President Obama is putting global warming in the spotlight this week, using his power to highlight a federal report warning that climate change is already hitting home and hitting hard.
The move draws cheers from the left, jeers from the right, and restarts a public debate over the validity of climate science — despite the fact that the connection between greenhouse gases and global warming is settled science for the vast majority of climatologists and peer-reviewed climate studies.
But loud as the argument rages, it's long past the point of relevance.
Obama isn't waiting for an answer. His administration is attacking greenhouse-gas emissions using the Clean Air Act, has pushed new fuel-economy standards for vehicles, and is using a battery of tools to promote renewable energy.
And so when Obama talks about climate, he's no longer seeking permission, as he did early in his first term when he asked Congress for comprehensive energy and climate legislation. He is telling the public why he is doing what he is doing, whether they like it or not.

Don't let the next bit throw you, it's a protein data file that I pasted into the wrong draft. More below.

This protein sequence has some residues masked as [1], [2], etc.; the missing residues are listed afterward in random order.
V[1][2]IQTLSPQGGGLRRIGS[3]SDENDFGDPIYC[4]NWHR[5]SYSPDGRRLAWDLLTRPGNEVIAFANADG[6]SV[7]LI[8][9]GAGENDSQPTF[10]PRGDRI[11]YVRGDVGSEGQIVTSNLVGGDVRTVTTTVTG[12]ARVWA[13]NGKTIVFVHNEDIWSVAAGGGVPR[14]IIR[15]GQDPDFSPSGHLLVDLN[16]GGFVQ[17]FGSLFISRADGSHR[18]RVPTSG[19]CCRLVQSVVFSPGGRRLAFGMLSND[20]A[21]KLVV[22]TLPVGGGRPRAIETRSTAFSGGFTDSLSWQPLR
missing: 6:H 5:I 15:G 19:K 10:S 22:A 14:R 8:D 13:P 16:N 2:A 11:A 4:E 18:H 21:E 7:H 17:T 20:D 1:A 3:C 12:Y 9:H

On Tuesday, Obama will talk climate change in a series of interviews with meteorologists-turned-television personalities, including The Today Show's Al Roker, to tout the National Climate Assessment. John Podesta, a senior adviser to the president on climate, is also set to promote the report at an event later in the day — and senior administration officials will travel around the country to talk energy and climate throughout the week.